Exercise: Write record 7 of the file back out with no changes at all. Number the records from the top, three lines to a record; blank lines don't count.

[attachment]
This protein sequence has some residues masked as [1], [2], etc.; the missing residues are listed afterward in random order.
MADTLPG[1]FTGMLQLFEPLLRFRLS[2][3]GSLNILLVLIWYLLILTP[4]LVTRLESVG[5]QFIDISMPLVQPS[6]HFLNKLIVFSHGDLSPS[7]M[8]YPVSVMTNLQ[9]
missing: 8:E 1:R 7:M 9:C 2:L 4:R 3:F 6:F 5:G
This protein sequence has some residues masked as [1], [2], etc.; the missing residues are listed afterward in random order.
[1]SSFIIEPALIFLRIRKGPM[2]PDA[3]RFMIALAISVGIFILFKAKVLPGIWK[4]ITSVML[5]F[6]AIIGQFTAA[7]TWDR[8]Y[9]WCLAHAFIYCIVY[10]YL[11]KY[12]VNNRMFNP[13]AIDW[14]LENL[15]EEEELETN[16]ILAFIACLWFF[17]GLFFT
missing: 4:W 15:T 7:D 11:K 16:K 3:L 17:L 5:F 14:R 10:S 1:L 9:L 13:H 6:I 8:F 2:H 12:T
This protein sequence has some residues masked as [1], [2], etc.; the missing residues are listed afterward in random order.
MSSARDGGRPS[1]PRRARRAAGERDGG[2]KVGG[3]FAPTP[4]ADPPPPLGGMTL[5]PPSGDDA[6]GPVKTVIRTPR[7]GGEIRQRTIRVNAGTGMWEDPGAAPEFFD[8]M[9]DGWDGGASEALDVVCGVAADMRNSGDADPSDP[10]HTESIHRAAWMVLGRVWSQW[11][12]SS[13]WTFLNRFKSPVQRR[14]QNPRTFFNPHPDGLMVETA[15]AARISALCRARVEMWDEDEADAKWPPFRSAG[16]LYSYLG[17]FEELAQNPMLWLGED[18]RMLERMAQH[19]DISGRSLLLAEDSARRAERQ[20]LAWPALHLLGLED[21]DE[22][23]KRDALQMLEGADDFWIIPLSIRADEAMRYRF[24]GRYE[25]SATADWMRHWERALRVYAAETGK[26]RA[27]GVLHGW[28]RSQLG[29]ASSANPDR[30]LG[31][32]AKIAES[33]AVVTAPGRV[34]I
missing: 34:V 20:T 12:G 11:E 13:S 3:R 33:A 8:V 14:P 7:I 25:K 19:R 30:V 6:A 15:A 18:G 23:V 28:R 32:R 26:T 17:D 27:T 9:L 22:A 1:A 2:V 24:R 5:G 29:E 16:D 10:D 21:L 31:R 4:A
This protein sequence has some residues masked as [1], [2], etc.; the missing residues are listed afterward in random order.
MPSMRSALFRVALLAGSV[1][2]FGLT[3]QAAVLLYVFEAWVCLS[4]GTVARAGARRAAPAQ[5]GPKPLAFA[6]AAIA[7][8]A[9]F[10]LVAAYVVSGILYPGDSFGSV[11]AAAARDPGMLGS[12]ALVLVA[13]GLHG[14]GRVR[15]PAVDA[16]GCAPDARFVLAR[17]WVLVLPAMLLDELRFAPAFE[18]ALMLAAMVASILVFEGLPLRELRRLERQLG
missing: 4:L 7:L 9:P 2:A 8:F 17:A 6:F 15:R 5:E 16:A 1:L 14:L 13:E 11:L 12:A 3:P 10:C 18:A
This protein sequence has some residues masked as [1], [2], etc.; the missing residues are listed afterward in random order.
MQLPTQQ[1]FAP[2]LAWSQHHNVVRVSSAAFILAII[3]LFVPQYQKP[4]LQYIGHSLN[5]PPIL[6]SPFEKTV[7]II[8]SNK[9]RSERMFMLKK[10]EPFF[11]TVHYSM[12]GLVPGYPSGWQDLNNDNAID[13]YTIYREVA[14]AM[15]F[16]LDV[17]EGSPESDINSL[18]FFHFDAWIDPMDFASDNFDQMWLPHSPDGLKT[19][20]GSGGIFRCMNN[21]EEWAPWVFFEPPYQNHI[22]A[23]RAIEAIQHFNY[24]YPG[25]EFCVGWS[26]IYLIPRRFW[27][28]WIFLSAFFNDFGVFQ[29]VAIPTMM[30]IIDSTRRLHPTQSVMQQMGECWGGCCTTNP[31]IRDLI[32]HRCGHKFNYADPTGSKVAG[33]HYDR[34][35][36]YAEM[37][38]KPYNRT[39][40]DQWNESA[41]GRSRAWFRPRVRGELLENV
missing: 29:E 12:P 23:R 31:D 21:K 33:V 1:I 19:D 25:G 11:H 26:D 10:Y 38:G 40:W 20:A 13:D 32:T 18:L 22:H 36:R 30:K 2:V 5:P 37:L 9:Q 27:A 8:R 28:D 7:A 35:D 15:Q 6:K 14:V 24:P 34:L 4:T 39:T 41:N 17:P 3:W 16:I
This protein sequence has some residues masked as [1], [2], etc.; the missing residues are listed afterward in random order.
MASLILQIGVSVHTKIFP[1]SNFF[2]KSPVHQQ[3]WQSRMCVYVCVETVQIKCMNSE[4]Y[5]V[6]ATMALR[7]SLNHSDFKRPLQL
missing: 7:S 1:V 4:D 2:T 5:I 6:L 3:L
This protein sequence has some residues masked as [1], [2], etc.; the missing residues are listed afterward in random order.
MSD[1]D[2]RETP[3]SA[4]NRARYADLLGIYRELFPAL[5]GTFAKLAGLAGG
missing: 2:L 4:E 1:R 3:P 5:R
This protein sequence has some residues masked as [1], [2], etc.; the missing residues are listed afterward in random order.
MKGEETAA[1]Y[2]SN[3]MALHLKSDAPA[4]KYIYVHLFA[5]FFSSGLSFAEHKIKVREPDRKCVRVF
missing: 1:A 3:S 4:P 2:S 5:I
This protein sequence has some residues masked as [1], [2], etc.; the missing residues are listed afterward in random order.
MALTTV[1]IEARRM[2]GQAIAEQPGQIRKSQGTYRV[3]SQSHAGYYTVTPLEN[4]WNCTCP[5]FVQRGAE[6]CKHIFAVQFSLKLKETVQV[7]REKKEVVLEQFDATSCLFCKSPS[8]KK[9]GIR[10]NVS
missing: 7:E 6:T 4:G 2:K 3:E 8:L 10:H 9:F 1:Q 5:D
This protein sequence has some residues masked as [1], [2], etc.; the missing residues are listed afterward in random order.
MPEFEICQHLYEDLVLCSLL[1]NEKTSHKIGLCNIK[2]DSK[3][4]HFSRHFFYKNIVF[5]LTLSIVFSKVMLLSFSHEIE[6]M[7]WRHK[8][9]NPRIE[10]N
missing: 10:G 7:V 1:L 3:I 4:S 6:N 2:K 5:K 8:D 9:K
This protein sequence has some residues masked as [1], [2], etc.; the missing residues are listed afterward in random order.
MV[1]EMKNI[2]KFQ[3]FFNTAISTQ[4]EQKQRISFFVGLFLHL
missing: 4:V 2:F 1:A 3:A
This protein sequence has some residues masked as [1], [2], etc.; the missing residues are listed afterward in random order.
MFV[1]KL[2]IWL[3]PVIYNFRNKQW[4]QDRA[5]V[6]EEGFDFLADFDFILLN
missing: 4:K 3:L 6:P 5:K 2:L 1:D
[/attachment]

This protein sequence has some residues masked as [1], [2], etc.; the missing residues are listed afterward in random order.
MSD[1]D[2]RETP[3]SA[4]NRARYADLLGIYRELFPAL[5]GTFAKLAGLAGG
missing: 2:L 4:E 1:R 3:P 5:R